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What does measuring pH help us know?

What does measuring pH help us know?


It's easy to take for granted that pH meters exist and are fairly easy to use. If we think in more historical terms, however, it's actually pretty amazing. contact BOQU Instrument: michael@shboqu.com that talks about how the pH meter lets us investigate nature in ways that early chemists wouldn't even dream of.


How does a pH meter work?

A pH meter is consisted of three different parts: an internal electrode, a reference electrode, and a high input impedance meter. Glass probe often contains two electrodes -- an internal electrode and a reference electrode. The internal electrode is a Silver wire covered with Silver Chloride (Ag/AgCl wire), and the reference electrode is often made up of the same materials. Inside the probe is a buffer solution at a pH of 7. Measured pH is the difference in [H+] between the reference buffer inside the probe and the sample solution.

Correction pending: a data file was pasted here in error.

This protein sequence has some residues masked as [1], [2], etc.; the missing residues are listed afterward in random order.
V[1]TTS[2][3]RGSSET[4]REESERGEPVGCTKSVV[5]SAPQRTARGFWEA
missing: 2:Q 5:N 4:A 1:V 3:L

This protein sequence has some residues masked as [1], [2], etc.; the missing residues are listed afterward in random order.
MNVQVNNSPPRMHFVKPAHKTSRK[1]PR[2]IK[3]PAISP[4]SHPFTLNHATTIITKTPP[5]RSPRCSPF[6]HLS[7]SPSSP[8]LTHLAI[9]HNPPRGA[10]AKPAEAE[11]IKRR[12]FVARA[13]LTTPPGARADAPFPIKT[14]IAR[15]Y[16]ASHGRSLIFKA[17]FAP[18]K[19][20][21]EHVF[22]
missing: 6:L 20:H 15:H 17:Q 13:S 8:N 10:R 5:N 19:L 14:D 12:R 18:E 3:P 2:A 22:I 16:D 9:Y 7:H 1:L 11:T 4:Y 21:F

The pH measurements are made by comparing the pH reading of a sample solution to that of a reference solution with defined pH, such as buffers. Therefore, it is important to calibrate the instrument with appropriate buffer solutions before making any measurements. The figure on the right is a simple depiction of a glass electrode used with pH meters (Source: Electrochemistry Theory and Practice, BOQU Instrument).

For more information on calibration, please contact the engineer of BOQU Instrument.

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